Much time is spent by the industry educating and advising industrial sectors how unmanned aerial systems can benefit their areas of commerce. Many of these arguments are the same and typically involve cost saving, greater efficiency, greater detail and a more environmentally friendly service.
The one area that is still under sold is the health and safety benefit of not sending inspection teams out on ropes, access platforms or scaffolding.
This is something we expect to change significantly in the coming years. We have several clients who are being told to reduce the amount of time their inspection teams spend hanging from ropes, as well as others that cannot afford to shut down their operations for more traditional surveys.
As the technology continues to evolve at an incredible rate we are constantly adapting and incorporating new UAVs to achieve greater efficiency for our operational teams and clients alike. Often the technology is becoming smaller and can share the same retail presence as consumer products, however there is a difference:
UAVs are not a toy they are an essential tool of our trade.
There should be emphasis on this as UAVS are a professional tool for our pilot operators to gather data. This is only part of the process for many in the industry who then upload aerial data to analysts representing anything from survey and construction to security and insurance.
In our experience, government and regulatory bodies can help the UAV community by:
- Providing a balanced view of UAV benefits as well as risks. Falls from height remain consistently the number one source of UK workplace fatalities, and appropriate use of UAVs can make a real contribution to safety.
- Clarifying the grey areas in the regulatory environment. There are many important questions where guidance is unclear, including fundamentals like the necessity for regulatory approval when companies use UAVs for “internal purposes”.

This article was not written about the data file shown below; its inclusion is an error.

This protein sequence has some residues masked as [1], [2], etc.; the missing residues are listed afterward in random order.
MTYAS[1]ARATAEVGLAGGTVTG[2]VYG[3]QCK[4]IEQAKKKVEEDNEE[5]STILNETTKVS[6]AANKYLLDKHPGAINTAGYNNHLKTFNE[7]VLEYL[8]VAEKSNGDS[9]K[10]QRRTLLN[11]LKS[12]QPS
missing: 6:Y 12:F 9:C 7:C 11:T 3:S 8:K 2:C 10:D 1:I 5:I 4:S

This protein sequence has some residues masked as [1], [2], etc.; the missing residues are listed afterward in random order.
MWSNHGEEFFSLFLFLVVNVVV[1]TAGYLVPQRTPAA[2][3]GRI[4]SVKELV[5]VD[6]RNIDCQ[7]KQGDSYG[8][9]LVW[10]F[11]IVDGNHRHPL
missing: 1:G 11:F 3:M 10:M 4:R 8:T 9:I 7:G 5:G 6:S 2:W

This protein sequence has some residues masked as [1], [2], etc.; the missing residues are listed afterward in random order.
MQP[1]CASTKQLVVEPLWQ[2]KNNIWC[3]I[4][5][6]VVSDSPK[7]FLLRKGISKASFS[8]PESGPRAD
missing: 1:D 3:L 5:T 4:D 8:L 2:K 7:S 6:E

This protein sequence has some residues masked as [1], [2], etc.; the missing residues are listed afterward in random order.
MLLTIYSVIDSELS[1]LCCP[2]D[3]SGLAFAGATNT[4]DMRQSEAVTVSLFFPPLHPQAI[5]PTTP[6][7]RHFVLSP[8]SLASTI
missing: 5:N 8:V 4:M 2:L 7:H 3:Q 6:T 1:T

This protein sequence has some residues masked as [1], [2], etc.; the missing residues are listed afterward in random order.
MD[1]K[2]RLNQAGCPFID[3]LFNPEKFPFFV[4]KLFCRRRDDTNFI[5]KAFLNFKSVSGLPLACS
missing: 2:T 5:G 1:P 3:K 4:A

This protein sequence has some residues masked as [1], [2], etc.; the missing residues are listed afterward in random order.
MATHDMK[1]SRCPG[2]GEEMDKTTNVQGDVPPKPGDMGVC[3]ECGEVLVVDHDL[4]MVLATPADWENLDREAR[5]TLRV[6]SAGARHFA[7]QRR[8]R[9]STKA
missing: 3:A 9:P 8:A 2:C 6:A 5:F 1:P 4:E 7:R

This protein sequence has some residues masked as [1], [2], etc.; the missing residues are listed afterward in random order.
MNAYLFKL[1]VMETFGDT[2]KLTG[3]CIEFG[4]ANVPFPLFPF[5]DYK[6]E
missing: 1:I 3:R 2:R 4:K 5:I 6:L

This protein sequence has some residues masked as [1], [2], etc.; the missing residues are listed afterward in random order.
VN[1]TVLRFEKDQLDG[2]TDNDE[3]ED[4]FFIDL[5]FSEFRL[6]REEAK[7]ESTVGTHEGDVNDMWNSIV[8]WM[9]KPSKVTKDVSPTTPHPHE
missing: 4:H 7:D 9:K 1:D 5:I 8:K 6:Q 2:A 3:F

- Harmonization with other countries. There is no consistency of regulatory framework across Europe, which adds cost and complexity when our clients ask for service outside the UK.
This is a post by a UK UAV pilot. His employer, Strat Aero/Geocurve is an international aerospace services company focussed on providing professional services using Unmanned Aerial Vehicle (UAV) technology, covering all aspects of the value chain including aerial service, training and data analytics.
When one speaks to groups like NATE (National Association of Tower Erectors) whose members employ over 12,000 tower technicians one quickly gains an appreciation of the safety benefits. In fact, this was much of the impetus for GE’s initial entry into the industry which was to use drones for windmill inspections and is summed up in the 4 Ds – distant, dirty, dull and dangerous.
I think the author did a good job trying to create a differentiation between a drone sold to a hobbyist and one being sold to become “an essential tool of our trade.” This is going to be something that drone service providers are going to have to get good at to overcome pricing objections based on the fact that “I can get the same thing at BestBuy.” Yes but…
The things the government can do reflects an industry in its early days. Given the concerns and challenges posed by the patchwork quilt in the US, I was struck by the call for a unified EU rule set.